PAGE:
To discover more about how Plum works, you can visit our Plum review.


Get £5 added into your Plum pocket as a new user

  • Plum automatically sets money aside for you
  • Helps you switch and save money on bills
  • Withdraw funds whenever you need
  • Analyse your spending to help you own your budget
In order to qualify for £5 cashback, last click must come through the Finder link before downloading app and connecting account. Customers must stay active for at least 30 days. New users only.


Saving and budgeting app Emma has a couple of interesting features that differentiate it from the rest.

Emma’s basic version is free to use and works in the same way as its peers, by pooling all of your bank account data. But it has a focus on categorising your transactions and telling you where you’re overspending, including which one of your bank accounts is charging you the most in fees.

Emma also suggests which unused subscriptions you could cancel and tells you if you go over budget on any category spending limits that you decide to set. But it has less in the way of visuals and month-by-month comparisons than some of the other apps.

One interesting point about Emma is its ability to integrate with other types of financial account – so you can check your pension, investment and cryptocurrency holdings, if your provider is one that’s compatible with Emma.

For more details on these integrations and the app in general, have a read of our Emma review.


Moneyhub offers more personalised service, so it doesn’t just use technology to help you budget, but gives you the option of speaking with an adviser as well.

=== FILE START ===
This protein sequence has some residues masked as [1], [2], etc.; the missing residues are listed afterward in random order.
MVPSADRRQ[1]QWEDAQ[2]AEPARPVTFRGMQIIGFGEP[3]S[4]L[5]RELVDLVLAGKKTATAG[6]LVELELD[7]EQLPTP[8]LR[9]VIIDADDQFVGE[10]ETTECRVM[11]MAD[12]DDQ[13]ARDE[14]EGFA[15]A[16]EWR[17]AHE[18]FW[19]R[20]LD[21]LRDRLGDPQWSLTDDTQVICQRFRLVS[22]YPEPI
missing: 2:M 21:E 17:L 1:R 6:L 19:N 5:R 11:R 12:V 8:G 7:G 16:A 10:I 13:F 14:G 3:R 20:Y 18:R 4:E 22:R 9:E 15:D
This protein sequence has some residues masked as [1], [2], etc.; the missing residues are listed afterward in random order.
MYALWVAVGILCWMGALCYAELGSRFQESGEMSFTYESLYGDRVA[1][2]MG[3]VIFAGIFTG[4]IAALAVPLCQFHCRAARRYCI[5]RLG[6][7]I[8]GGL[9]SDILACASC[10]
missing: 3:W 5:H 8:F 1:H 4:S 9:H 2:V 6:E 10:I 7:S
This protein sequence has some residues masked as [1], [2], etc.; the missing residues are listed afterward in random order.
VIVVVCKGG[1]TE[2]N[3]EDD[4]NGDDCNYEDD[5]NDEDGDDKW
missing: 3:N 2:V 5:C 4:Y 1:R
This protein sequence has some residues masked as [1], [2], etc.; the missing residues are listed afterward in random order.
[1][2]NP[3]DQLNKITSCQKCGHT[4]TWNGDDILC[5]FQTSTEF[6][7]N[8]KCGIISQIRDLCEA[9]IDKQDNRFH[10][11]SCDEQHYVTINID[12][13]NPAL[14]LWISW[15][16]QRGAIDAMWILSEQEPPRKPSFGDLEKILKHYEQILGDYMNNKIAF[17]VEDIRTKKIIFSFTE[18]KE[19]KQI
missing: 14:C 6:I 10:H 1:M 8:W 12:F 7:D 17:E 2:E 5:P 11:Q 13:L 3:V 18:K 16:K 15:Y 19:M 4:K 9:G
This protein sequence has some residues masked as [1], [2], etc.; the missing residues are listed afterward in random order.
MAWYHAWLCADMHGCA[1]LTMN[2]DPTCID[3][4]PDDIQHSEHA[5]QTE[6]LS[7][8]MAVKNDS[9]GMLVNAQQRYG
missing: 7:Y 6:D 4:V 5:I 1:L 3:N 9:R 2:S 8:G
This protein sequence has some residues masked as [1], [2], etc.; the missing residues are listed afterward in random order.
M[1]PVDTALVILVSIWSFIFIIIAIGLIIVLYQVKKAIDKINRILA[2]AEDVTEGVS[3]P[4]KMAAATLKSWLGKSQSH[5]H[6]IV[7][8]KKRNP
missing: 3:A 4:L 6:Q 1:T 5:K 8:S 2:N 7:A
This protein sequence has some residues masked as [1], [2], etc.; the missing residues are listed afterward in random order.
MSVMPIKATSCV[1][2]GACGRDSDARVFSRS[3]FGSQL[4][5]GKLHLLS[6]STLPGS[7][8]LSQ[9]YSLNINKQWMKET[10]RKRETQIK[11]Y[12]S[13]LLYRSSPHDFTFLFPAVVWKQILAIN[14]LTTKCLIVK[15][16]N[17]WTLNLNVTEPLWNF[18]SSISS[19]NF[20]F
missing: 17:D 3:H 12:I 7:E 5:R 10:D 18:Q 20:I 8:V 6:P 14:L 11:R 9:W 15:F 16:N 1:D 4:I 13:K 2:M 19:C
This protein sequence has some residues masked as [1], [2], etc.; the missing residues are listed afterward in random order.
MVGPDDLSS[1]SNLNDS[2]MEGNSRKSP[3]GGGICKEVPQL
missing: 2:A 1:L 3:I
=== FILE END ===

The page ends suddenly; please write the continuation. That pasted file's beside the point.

However, the human touch does come at a price, as Moneyhub is a subscription service (although it doesn’t make any revenue from selling data insights to third parties). If you subscribe through Moneyhub directly, it’s 99p per month or £9.99 per year.

For that, you get the usual breakdown of where you’re spending your money by category, what your future spending forecast looks like and the ability to set savings goals. You can also look at your other financial accounts, covering things like your mortgage, pensions and investments. Plus you can also use the app to connect with a financial adviser.

Our Moneyhub review provides more information.

Compare apps like Money Dashboard

Data indicated here is updated daily
Name Product Ratings Interest (AER) Arranged overdraft Key benefits Link Representative example
Starling Bank
Not yet rated
15% EAR variable
Award-winning current account, apply in minutes
Go to site
Current account switch service guarantee badge
No fees for spending or withdrawing cash overseas - currencies are converted at Mastercard’s standard exchange rate
Representative example: If you use an arranged overdraft of £1,200 you'll be charged interest at 15% EAR variable.
Not yet rated
39.94% EAR variable
Interest and fee free overdraft
for first four months when you switch
Go to site
Current account switch service guarantee badge
Up to 15% cashback at a range of major retailers
Representative example: If you use an arranged overdraft of £1,200 you'll be charged interest at 39.94% EAR variable.
Not yet rated
Guaranteed acceptance plus a credit building feature
Go to site
Account fee of £5.95 per month.
Not yet rated
Guaranteed acceptance
Go to site
Current account switch service guarantee badge
Earn cashback on your purchases when you shop through the ThinkMoney rewards portal
Account fee of £10 per month or £15 per month.

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We show offers we can track - that's not every product on the market...yet. Unless we've said otherwise, products are in no particular order. The terms "best", "top", "cheap" (and variations of these) aren't ratings, though we always explain what's great about a product when we highlight it. This is subject to our terms of use. When you make major financial decisions, consider getting independent financial advice. Always consider your own circumstances when you compare products so you get what's right for you.